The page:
Search Images Maps Play YouTube News Gmail Drive More »
Sign in
Screen reader users: click this link for accessible mode. Accessible mode has the same essential features but works better with your reader.

Patents

  1. Advanced Patent Search
Publication numberUS7297175 B2
Publication typeGrant
Application numberUS 10/506,083
PCT numberPCT/JP2003/001503
Publication dateNov 20, 2007
Filing dateFeb 13, 2003
Priority dateMar 13, 2002
Fee statusPaid
Also published asCN1643239A, DE60327184D1, EP1484482A1, EP1484482A4, EP1484482B1, US20050120691, WO2003076773A1
Publication number10506083, 506083, PCT/2003/1503, PCT/JP/2003/001503, PCT/JP/2003/01503, PCT/JP/3/001503, PCT/JP/3/01503, PCT/JP2003/001503, PCT/JP2003/01503, PCT/JP2003001503, PCT/JP200301503, PCT/JP3/001503, PCT/JP3/01503, PCT/JP3001503, PCT/JP301503, US 7297175 B2, US 7297175B2, US-B2-7297175, US7297175 B2, US7297175B2
InventorsShinichi Miwa
Original AssigneeNgk Insulators, Ltd.
Export CitationBiBTeX, EndNote, RefMan
External Links: USPTO, USPTO Assignment, Espacenet
Exhaust gas purifying filter
US 7297175 B2
Abstract
There is disclosed an exhaust gas purifying filter of the present invention comprising a honeycomb structure formed of a porous ceramic material and including: a large number of through-holes 3; plugged portions 10 formed in one end portion of each of predetermined through-holes 3 and in the other end portion of each of remaining through-holes 3; and partition walls 2 partitioning the through-holes 3 and formed into filter layers, characterized in that a plugging length is non-uniform for each plugged portion 10, and the filter has characteristics such as high porosity and thin wall while hardly causing defects such as chipping and falling-off of the plugged portions during packing, transporting, and handling.
Images(5)
Previous page
Next page
Claims(8)
1. An exhaust gas purifying filter, comprising:
a honeycomb structure formed of a porous ceramic material having a first and second axial ends and defining a plurality of through-holes, a plurality of through-holes being sealed in one end portion with a plug to form a predetermined pattern of sealed through-holes at the first axial end, and the remaining through-holes being sealed in the second axial end portion with a plug; and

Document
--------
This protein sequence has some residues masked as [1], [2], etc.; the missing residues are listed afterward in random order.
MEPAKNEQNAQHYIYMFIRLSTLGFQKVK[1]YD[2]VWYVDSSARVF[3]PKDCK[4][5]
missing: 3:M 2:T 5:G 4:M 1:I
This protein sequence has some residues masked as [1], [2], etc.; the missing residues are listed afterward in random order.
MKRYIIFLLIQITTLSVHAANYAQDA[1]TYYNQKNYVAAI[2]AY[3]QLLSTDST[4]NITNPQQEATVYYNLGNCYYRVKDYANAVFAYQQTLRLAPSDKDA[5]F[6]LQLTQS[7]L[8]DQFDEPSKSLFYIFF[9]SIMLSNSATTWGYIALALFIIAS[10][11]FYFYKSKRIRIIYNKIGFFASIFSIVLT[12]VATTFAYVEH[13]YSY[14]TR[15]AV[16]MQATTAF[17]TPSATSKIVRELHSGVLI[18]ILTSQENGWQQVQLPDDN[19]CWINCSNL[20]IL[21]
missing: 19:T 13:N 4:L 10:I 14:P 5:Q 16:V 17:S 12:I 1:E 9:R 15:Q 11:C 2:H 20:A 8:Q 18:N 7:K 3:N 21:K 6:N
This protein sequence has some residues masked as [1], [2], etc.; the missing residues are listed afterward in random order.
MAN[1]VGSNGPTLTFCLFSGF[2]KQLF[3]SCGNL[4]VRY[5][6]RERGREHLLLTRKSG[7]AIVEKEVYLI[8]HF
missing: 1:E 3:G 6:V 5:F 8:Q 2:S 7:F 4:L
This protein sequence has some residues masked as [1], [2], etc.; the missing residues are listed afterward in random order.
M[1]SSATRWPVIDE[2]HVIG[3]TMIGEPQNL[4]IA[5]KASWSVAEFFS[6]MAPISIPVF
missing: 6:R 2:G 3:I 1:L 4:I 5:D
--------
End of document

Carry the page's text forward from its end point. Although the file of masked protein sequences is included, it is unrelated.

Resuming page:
partition walls partitioning the through-holes and formed into filter layers;
wherein:
the length of each plug is non-uniform; and
the length of the plugs gradually shorten in a step-wise manner from an outer peripheral portion of an axial end of the filter to a central portion of the axial end.
2. An exhaust gas purifying filter, comprising:
a honeycomb structure formed of a porous ceramic material having a first and second axial ends and defining a plurality of through-holes, a plurality of through-holes being sealed in one end portion with a plug to form a predetermined pattern of sealed through-holes at the first axial end, and the remaining through-holes being sealed in the second axial end portion with a plug; and
partition walls partitioning the through-holes and formed into filter layers;
wherein each plug is configured so that one end of the plug tapers in length inwardly so that a length of the plug at an outer diameter is longer than a length of the plug at an inner diameter; and
the length of the plugs gradually shorten in a step-wise manner from an outer peripheral portion of an axial end of the filter to a central portion of the axial end.
3. The exhaust gas purifying filter according to claim 1, wherein the honeycomb structure is formed of at least one material selected from the group consisting of cordierite, zirconium phosphate, aluminum titanate, LAS, and silicon carbide.
4. The exhaust gas purifying filter according to claim 2, wherein the honeycomb structure is formed of at least one material selected from the group consisting of cordierite, zirconium phosphate, aluminum titanate, LAS, and silicon carbide.
5. The exhaust gas purifying filter according to claim 1, further comprising a catalyst.
6. The exhaust gas purifying filter according to claim 2, further comprising a catalyst.
7. The exhaust gas purifying filter according to claim 5, wherein the catalyst contains at least one element selected from the group consisting of Pt, Pd, Rh, K, Ba, Li, and Na.
8. The exhaust gas purifying filter according to claim 6, wherein the catalyst contains at least one element selected from the group consisting of Pt, Pd, Rh, K, Ba, Li, and Na.
Description
TECHNICAL FIELD

The present invention relates to an exhaust gas purifying filter for use in removing solid particulates in an exhaust gas, which is represented by a diesel particulate filter.

BACKGROUND ART

To remove solid particulates containing carbon as a main component from a combustion exhaust gas exhausted, for example, from a diesel engine, a filter for purifying an exhaust gas (hereinafter referred to simply as the “filter”) has heretofore been used in which one-end portions of predetermined through-holes of a honeycomb structure formed of a porous ceramic material and including a large number of through-holes are plugged, the other end portions of the remaining through-holes are plugged, and partition walls partitioning the through-holes are formed as filter layers.